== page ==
This is because the real value is going to come from innovation.
Calling the Indian government’s Production-Linked Incentive Scheme for Large Scale Electronics Manufacturing (PLI) a ‘landmark’ policy, Lava International president and business head Sunil Raina told Financial Express Online that with make in India in place, the next frontier should be research and development (R&D) in India. This is because the real value is going to come from innovation—not just from manufacturing which is mostly labour-intensive work.
“And those innovations, unless and until they come out of India, may not be able to add much value to the world,” Raina said adding, “if India has to become a country which adds value to the world, then R&D should be one of the key focus areas that the government should push for (now) and that is what we expect it to do.”
Interestingly, that seems to be the ‘general’ opinion of most people. A Twitter poll that Financial Express Online ran recently showed over 50% people inclined towards ‘R&D in India.’ Nearly 32% said they would rather see India making for the world and while that is surely a notable thing to aspire for, building and improving skills might just have even more far-reaching implications, something that Raina also pointed out.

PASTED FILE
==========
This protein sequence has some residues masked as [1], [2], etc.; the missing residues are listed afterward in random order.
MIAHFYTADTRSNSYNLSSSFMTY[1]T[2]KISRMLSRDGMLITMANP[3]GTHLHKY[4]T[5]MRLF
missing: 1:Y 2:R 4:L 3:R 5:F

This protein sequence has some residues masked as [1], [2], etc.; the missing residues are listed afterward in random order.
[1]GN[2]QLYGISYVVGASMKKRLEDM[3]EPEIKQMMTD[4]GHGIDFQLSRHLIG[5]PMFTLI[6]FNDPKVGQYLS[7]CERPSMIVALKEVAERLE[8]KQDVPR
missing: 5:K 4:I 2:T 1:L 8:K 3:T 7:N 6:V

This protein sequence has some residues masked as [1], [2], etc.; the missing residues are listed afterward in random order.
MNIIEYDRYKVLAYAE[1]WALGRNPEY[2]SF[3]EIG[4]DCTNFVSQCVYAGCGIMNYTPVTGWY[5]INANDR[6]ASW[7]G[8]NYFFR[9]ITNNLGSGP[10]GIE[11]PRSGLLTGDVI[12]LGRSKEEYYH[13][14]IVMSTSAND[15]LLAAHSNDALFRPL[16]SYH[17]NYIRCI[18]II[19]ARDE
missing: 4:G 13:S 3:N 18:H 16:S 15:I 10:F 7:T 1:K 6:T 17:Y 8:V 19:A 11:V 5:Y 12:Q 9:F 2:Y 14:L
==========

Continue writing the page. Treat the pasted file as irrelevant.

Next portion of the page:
#Budget2021withFE | With ‘make in India’ in place, Govt’s next frontier should be:
— FinancialXpress (@FinancialXpress) January 20, 2021
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Giving the analogy of India and China, Raina said it’s easy to understand why India could simply not do what it was doing today, in terms of manufacturing/designing, say 10 years back.
Through the 80s and beyond, China built skills to supply goods to the rest of the world, while India remained a trading economy—largely. Even Lava started off by manufacturing in China because “phone making skill was just not there in India whether it be manufacturing or design or software.”
Change is in the air now and India is trying to do “the same thing that China did in the 80s.” But there is still a lot that needs to be done.
“You have to create your own employment opportunities and for that, new skills have to be learnt. I am sure the government would also be already realizing this.”
Speaking of PLI, which is a “done deal,” Raina said, “from our perspective yes, it’s a very good incentive program which is going to help us really strengthen our infrastructure, because it has got incentives on one side, and a commitment (from our end) in terms of investments on the other—this is a very fair system wherein you know you are also supposed to work really hard towards achieving certain numbers.”
The $5.5-billion scheme has opened the potential for brands—especially home grown—to build a sprawling ecosystem in India for mobile phone manufacturing, something that has pushed other brands to demand a PLI-like scheme for other verticals including smart TVs, wearables, and AI/IoT products.